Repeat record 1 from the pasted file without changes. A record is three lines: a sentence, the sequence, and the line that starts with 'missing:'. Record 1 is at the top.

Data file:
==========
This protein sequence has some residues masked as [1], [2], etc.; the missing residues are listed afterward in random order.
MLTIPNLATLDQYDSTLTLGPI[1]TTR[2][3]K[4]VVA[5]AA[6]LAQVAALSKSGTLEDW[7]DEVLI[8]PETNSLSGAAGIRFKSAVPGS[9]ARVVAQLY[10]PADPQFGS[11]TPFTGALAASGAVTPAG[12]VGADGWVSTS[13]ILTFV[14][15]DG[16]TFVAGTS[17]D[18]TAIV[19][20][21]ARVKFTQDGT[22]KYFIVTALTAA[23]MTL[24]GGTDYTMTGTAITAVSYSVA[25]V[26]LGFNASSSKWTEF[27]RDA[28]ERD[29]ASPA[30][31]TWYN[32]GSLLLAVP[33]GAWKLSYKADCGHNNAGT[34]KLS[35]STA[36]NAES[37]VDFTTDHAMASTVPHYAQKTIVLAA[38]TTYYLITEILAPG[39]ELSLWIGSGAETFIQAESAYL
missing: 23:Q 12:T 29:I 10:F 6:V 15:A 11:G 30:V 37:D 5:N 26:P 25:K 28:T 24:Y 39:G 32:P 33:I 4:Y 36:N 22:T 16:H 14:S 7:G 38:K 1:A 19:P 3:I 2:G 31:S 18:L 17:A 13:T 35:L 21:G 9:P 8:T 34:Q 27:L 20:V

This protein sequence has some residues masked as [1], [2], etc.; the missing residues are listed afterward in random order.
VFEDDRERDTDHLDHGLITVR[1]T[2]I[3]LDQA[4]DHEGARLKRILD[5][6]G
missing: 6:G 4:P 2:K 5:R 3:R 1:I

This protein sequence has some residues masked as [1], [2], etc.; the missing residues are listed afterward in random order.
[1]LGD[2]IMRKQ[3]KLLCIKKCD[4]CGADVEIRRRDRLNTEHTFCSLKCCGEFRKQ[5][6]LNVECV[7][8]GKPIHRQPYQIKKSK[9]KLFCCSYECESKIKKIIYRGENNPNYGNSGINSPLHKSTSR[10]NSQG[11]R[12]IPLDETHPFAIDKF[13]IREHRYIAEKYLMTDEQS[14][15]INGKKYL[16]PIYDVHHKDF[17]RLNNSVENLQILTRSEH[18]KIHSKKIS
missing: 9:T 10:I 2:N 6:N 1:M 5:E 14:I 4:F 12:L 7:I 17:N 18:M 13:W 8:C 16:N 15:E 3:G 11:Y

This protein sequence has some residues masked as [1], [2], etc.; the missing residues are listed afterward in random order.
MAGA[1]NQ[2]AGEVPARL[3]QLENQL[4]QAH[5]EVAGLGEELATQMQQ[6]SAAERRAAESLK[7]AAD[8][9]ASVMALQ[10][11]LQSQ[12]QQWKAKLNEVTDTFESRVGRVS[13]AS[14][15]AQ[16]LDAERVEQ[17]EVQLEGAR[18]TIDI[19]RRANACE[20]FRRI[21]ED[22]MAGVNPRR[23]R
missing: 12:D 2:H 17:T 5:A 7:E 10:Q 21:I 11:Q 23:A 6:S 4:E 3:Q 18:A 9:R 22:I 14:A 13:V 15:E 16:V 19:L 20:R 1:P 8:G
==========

This protein sequence has some residues masked as [1], [2], etc.; the missing residues are listed afterward in random order.
MLTIPNLATLDQYDSTLTLGPI[1]TTR[2][3]K[4]VVA[5]AA[6]LAQVAALSKSGTLEDW[7]DEVLI[8]PETNSLSGAAGIRFKSAVPGS[9]ARVVAQLY[10]PADPQFGS[11]TPFTGALAASGAVTPAG[12]VGADGWVSTS[13]ILTFV[14][15]DG[16]TFVAGTS[17]D[18]TAIV[19][20][21]ARVKFTQDGT[22]KYFIVTALTAA[23]MTL[24]GGTDYTMTGTAITAVSYSVA[25]V[26]LGFNASSSKWTEF[27]RDA[28]ERD[29]ASPA[30][31]TWYN[32]GSLLLAVP[33]GAWKLSYKADCGHNNAGT[34]KLS[35]STA[36]NAES[37]VDFTTDHAMASTVPHYAQKTIVLAA[38]TTYYLITEILAPG[39]ELSLWIGSGAETFIQAESAYL
missing: 23:Q 12:T 29:I 10:F 6:V 15:A 11:G 30:V 37:D 5:N 26:P 25:K 28:T 24:Y 39:G 32:P 33:I 4:Y 36:N 22:T 16:H 14:S 7:G 38:K 1:A 19:P 3:I 2:G 31:S 18:L 17:A 13:T 35:L 21:G 9:P 8:T 34:Q 27:L 20:V